The E2a and E2b regions code for proteins directly involved in replication, i.e., the viral DNA polymerase, the pre-terminal protein and DNA binding proteins. In the E3 region, the 9 predicted proteins are not required for Ad replication in cultured cells. Of the 6 identified proteins, 4 partially characterized ones are involved in counteracting the immune system; a 19 kd glycoprotein, gp19 k, prevents cytolysis by cytotoxic T lymphocytes (CTL); and a 14.7 kd and a 10.4 kd/14.5 kd complex prevent, by different methods, E1a induced tumor necrosis factor cytolysis. The E4 region appears to contain a cassette of genes whose products act to shutdown endogenous host gene expression and upregulate transcription from the E2 and late regions. Once viral DNA synthesis begins, the late genes, coding mainly for proteins involved in the structure and assembly of the virus particle, are expressed.
The invention comprises the use of transcomplementary replication incompetent vectors, preferably adenoviral vectors. The two variants are replication deficient individually (in cis) but replication competent when combined in cells via transcomplementation. The system of the invention results in increased vector spread when introduced to tumor or other recipient cells. Any viral vector can be used according to the invention so long as two or more replication incompetent vectors are provided which, in trans are replication competent. One or both of the vectors are engineered to contain a nucleotide sequence the expression of which is desired in a host cell. The nucleotide sequence can be any sequence such as for example a therapeutic gene might be a tumor suppressor gene or a suicide gene. In one embodiment an adenoviral E4 deleted vector and an E1A/B deleted vector are introduced to recipient cells.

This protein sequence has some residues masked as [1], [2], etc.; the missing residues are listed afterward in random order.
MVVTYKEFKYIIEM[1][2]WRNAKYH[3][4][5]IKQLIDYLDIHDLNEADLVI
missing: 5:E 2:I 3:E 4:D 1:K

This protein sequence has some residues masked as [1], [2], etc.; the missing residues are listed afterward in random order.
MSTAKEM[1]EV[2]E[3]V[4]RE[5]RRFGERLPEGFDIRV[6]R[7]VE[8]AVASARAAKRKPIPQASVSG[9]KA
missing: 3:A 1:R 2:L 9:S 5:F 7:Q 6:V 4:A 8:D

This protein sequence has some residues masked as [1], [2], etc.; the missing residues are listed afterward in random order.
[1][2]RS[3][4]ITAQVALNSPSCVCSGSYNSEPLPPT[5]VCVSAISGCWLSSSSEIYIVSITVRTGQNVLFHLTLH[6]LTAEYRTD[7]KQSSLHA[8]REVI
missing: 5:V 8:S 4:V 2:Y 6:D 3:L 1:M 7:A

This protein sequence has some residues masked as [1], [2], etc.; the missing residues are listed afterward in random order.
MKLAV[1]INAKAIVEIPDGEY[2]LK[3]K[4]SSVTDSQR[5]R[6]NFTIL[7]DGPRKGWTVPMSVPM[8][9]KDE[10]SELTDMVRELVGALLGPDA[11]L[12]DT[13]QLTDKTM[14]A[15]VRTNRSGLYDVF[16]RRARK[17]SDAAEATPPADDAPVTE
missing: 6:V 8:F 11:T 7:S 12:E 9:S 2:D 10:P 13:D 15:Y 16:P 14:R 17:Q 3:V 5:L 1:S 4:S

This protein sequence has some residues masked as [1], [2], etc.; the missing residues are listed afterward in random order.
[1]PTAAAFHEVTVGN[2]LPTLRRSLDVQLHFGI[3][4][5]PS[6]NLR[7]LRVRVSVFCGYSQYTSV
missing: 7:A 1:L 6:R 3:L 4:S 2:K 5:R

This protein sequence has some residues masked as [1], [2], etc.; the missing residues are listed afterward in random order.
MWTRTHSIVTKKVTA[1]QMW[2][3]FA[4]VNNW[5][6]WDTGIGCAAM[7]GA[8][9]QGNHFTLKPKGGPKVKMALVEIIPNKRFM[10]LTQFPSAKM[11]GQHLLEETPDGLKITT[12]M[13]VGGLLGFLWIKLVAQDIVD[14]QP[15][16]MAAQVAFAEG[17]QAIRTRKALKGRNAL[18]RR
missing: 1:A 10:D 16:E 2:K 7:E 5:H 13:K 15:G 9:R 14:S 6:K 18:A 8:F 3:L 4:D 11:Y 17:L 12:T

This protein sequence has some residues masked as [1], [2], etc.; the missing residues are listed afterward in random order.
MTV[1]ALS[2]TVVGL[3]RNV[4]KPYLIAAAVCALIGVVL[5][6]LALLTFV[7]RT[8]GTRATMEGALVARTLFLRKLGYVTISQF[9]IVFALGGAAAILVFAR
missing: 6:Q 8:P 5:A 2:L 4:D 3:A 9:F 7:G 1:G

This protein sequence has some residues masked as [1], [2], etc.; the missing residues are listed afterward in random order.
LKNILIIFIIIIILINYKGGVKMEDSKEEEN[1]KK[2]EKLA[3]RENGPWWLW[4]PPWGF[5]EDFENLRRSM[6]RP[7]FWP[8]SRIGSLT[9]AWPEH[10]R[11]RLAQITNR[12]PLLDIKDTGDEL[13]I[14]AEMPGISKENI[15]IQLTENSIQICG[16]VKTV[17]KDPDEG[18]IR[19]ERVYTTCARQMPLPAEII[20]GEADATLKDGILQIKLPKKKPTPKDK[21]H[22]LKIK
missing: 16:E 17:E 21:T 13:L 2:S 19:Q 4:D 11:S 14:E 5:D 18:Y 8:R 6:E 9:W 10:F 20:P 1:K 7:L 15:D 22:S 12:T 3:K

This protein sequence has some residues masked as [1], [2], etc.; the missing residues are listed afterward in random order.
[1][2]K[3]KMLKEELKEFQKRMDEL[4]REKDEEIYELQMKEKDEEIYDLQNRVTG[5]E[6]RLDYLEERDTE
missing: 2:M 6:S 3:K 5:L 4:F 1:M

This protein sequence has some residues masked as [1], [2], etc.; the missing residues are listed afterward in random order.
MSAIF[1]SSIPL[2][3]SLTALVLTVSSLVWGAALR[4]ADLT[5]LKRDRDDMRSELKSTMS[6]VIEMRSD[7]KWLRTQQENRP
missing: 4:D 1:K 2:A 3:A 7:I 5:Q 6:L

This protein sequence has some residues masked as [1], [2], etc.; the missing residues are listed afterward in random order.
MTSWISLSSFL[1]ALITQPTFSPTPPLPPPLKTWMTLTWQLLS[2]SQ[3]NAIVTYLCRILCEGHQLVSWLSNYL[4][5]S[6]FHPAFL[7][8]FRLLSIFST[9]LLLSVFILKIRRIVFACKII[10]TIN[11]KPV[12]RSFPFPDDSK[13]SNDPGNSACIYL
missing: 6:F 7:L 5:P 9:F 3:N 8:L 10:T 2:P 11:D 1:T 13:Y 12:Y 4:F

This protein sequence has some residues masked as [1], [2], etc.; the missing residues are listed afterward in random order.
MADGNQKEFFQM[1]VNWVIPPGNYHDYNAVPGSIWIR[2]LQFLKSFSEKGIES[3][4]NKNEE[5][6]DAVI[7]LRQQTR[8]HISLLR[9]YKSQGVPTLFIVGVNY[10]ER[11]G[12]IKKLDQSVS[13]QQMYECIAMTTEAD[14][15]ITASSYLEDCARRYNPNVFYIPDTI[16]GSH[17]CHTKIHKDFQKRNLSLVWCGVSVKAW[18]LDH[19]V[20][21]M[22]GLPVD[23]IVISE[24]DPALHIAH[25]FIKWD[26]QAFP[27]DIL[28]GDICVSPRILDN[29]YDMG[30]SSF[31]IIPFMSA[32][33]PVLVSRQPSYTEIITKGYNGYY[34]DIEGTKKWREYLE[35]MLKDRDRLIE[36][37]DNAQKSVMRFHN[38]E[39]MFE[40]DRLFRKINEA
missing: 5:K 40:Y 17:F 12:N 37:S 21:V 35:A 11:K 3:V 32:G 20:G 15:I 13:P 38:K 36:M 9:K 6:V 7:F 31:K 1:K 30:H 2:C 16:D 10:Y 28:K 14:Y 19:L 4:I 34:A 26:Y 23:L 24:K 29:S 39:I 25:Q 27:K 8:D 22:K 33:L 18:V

The compositions and methods of increasing gene transfer efficiency of viral vectors of the invention can be engineered by any of a number of techniques known to those of skill in the art of can be purchased, as many replication incompetent adenoviral vectors are commercially available and may be engineered to contain the exogenous nucleotide sequence of choice. It is to be understood that based upon the teachings herein, other viral vectors may be used in the transcomplementation scheme of the invention and are intended to be within the scope of the invention. The following is a summary of techniques for construction and transformation of the compositions and methods of the invention.
Genetic Engineering Techniques for Construction and Delivery of Vectors